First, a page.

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Temporomandibular joints (TMJ)
Region of interest
Temporal mandibular joints bilateral
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1. Degenerative joint disease in both TMJs
Small osteophytes are visible on the superior surfaces of both condylar heads. In addition, subchondral sclerosis and erosions are present on the superior and posterior aspects of both condylar heads. The erosions are more prominent in the right condylar head. The temporal components of the joints also exhibit subchondral sclerosis and erosions. In the mandibular closed position, the left condylar head is relatively centrally positioned in the glenoid fossa, and the right condylar head is inferiorly positioned, likely due to the presence of the osteophyte on its superior surface. This radiographic appearance is suggestive of moderate degenerative joint disease in the left temporomandibular joint and severe degenerative joint disease of the right temporomandibular joint.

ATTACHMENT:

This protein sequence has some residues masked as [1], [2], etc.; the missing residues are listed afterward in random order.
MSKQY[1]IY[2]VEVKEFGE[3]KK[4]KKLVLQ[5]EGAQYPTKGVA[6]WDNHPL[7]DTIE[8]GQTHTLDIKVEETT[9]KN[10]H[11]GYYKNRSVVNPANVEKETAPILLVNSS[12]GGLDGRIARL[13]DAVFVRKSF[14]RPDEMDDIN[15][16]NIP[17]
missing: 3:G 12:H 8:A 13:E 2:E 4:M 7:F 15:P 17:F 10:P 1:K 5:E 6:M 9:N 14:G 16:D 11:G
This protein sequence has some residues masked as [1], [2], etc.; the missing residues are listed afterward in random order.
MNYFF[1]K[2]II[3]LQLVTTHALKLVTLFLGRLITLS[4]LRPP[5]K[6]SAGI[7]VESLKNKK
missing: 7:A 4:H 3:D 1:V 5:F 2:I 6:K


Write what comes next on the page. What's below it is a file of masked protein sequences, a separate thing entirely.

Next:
Increased joint space in right mandibular open position
In the mandibular open position, the right condylar head is separated from the crest of the articular eminence by an increase joint space, due to the presence of prominent erosions on the articular surface of the articular eminence. This is supportive of the diagnosis of severe degeneration in the right temporomandibular joint
Normal left TMJ in mandibular open position
In the mandibular open position, the left condylar head is positioned at the crest of the articular eminence. The articular eminence exhibits mild erosions.
1. Buccal exostoses in maxilla
Buccal exostoses are present in the maxilla at the level of the alveolar crest. This is a non-significant incidental finding.
2. Right palatine tonsillolith
A tonsillolith is present in the right palatine tonsil. This is an incidental finding with no significance because tonsilloliths exfoliate spontaneously.
3. Calcified stylohyoid ligaments
The stylohyoid ligaments are partially calcified bilaterally. This is an incidental finding with no clinical significance.